DMX: Redemption of the Beast

This year is barely eight weeks old, but Redemption of the Beast will likely be the worst rap album of the year.
Redemption of the Beast
Seven Arts

It’s important to note that DMX is opposed to the release of Redemption of the Beast. The details aren’t crystal clear, but the issue seems to be over whether he owed one or two albums to Seven Arts Entertainment, the label that released 2012’s Undisputed. While the issue remains unresolved, DMX, his management, and longtime collaborator Swizz Beatz have all publicly disavowed the record, and threats of legal action against Seven Arts have surfaced.

The kerfuffle over the album is a microcosm of how everything but DMX’s music has overshadowed his music over the past several years, leading Gawker to dub him a “full-time public spectacle, part-time rapper”. The “Legal Issues” section of his Wikipedia page is so extensive it has to be grouped into ranges, and he has made far more headlines for arrests and bizarre behavior — running naked through a hotel, offering to box George Zimmerman, etc. — than he has for rapping.

Still, it’s a good thing that DMX has disavowed this record. It’s at least proof that he still has his wits about him. Simply put, Redemption of the Beast is awful, a collection of what are essentially demos that were slapped together along with some dreadful album art. This year is barely eight weeks old, but this will likely be the worst rap album of the year.

On Shady XV, the recent retrospective from Eminem’s label, there is an early version of Em’s hit “Lose Yourself”. The lyrics to the demo are entirely different — generic platitudes about sand in an hourglass and a long stretch of filler rhymes, including seven of eight consecutive lines ending with the word “it”. What “Lose Yourself” became, an uplifting narrative with characterization, a story arc, and memorable lines (word to mom’s spaghetti), is a testament to the power of redrafting. Not even the best writers hammer out a perfect finished product on the first try. They make what author Anne Lamott calls “shitty first drafts”, and then they revise them, blowing them up and rewriting them time and again until they shine.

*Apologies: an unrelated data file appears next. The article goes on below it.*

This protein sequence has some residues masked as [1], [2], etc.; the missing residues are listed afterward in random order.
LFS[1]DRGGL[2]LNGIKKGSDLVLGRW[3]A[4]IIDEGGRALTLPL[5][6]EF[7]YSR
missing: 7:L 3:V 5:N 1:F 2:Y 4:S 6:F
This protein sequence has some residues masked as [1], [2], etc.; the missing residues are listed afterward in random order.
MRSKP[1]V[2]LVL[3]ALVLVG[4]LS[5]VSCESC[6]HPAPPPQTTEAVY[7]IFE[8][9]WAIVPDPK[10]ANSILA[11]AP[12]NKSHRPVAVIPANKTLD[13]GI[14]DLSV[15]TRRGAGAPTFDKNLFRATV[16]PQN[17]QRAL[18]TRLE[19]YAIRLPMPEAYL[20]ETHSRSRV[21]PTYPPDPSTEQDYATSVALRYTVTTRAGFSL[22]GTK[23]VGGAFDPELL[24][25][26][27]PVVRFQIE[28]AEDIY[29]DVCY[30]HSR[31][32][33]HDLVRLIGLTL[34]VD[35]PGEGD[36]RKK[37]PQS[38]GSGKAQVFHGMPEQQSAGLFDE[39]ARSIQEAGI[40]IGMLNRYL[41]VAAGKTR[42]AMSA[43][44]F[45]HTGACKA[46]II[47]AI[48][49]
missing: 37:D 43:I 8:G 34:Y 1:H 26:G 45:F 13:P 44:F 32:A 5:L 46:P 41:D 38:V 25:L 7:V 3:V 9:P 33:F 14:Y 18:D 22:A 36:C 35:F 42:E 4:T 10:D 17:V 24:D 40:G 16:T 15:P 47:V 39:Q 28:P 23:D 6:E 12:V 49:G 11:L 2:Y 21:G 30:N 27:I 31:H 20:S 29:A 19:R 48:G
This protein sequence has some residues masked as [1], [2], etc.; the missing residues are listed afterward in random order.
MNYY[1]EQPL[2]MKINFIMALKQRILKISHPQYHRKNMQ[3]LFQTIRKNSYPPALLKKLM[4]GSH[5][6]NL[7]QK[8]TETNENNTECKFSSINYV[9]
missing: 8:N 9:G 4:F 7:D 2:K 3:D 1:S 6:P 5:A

The best way to approach Redemption of the Beast is as a series of first drafts, sketches of songs hastily colored in with ad libs and tired lyrics, poorly mixed and mastered, the beats all elbows, DMX’s voice thin and lethargic. For all that the fatigued snares and tinny, stand-in instruments add, he might as well have rapped over a metronome — that might have helped his delivery. You can hear him regularly run out of breath or stumble over the lyrics, most of which inhabit the tired range between fight-rap generics and vitriolic misogyny.

DMX sings his own choruses on several tracks, and they’re as cringe-worthy as you would expect from watching his a cappella YouTube train wrecks. “Get Up and Try Again” finds him crooning a near-unintelligible chorus that sounds like a stand-in track meant to be replaced with a real singer. Given the general lack of quality, and that some of these tracks have been on YouTube in their current form for years, only the most oblivious fan could consider this a real album at all, let alone a listenable one. It’s an exercise in grim patience, and when combined with the fact that the second disc of the “deluxe edition” is just a repackaged version of Undisputed, it feels like the most onerous of cash grabs.

Redemption of the Beast may not accurately reflect on DMX as an artist if he didn’t want it released, but it’s ultimately his already-shaky legacy that will suffer. Hopefully, the long-teased project with Swizz Beatz will quickly relegate this to the scrap heap because Redemption of the Beast is going to do nothing but hasten DMX’s long slide into a barking, growling, crooning caricature of himself.

RATING 1 / 10